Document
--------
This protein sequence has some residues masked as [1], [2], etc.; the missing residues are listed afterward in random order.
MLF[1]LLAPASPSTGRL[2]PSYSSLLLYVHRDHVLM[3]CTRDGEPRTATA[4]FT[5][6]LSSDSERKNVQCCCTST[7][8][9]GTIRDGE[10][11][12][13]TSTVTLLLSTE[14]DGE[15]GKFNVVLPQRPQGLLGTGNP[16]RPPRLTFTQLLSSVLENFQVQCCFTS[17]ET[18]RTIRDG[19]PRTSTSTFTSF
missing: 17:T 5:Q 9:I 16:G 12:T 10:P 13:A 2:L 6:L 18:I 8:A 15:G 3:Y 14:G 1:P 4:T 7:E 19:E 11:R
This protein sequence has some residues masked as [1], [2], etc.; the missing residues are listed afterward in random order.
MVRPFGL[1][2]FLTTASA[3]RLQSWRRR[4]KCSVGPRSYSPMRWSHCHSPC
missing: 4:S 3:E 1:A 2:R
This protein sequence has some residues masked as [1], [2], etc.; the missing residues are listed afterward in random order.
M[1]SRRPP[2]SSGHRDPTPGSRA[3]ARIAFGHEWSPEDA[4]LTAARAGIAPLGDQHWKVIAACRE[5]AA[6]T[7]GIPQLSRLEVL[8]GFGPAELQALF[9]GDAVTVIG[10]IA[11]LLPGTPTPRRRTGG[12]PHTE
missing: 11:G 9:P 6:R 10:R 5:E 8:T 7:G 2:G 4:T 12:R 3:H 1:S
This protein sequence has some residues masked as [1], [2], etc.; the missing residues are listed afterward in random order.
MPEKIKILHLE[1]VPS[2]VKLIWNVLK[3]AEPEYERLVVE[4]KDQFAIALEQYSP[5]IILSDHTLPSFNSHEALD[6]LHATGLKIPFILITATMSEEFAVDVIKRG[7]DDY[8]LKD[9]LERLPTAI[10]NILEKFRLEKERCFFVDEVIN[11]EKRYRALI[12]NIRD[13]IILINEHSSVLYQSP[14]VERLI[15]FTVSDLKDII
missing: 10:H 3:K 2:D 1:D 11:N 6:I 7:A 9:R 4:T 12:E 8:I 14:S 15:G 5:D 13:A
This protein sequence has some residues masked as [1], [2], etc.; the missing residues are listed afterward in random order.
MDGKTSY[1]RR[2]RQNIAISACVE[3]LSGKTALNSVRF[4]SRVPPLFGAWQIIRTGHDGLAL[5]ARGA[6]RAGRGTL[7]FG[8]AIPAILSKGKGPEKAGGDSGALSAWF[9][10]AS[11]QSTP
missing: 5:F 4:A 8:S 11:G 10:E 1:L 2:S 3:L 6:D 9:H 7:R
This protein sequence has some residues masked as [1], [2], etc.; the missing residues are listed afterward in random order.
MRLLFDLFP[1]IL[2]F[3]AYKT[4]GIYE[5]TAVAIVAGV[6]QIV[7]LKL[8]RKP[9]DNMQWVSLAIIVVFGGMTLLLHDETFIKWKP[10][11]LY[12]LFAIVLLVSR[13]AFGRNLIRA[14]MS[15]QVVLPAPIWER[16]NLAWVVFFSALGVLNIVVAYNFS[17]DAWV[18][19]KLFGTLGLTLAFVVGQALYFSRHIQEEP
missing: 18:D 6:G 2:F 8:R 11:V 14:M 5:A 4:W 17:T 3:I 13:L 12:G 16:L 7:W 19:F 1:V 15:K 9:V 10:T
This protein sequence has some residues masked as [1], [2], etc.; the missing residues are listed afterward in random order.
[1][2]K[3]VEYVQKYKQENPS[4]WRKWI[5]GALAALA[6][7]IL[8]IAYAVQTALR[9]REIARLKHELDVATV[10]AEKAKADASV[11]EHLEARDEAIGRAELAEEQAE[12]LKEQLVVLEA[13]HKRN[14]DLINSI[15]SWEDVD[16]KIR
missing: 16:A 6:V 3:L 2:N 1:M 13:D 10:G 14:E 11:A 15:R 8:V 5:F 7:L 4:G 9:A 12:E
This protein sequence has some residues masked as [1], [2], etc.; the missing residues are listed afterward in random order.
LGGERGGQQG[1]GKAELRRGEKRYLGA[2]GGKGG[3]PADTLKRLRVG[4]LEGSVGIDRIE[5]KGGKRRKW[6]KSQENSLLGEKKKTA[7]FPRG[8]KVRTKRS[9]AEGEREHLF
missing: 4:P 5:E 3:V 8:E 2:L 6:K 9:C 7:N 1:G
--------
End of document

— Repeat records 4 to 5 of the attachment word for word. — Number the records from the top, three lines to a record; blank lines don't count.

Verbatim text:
This protein sequence has some residues masked as [1], [2], etc.; the missing residues are listed afterward in random order.
MPEKIKILHLE[1]VPS[2]VKLIWNVLK[3]AEPEYERLVVE[4]KDQFAIALEQYSP[5]IILSDHTLPSFNSHEALD[6]LHATGLKIPFILITATMSEEFAVDVIKRG[7]DDY[8]LKD[9]LERLPTAI[10]NILEKFRLEKERCFFVDEVIN[11]EKRYRALI[12]NIRD[13]IILINEHSSVLYQSP[14]VERLI[15]FTVSDLKDII
missing: 10:H 3:K 2:D 1:D 11:N 6:I 7:A 9:R 4:T 12:E 8:I 14:S 15:G 5:D 13:A
This protein sequence has some residues masked as [1], [2], etc.; the missing residues are listed afterward in random order.
MDGKTSY[1]RR[2]RQNIAISACVE[3]LSGKTALNSVRF[4]SRVPPLFGAWQIIRTGHDGLAL[5]ARGA[6]RAGRGTL[7]FG[8]AIPAILSKGKGPEKAGGDSGALSAWF[9][10]AS[11]QSTP
missing: 5:F 4:A 8:S 11:G 10:E 1:L 2:S 3:L 6:D 9:H 7:R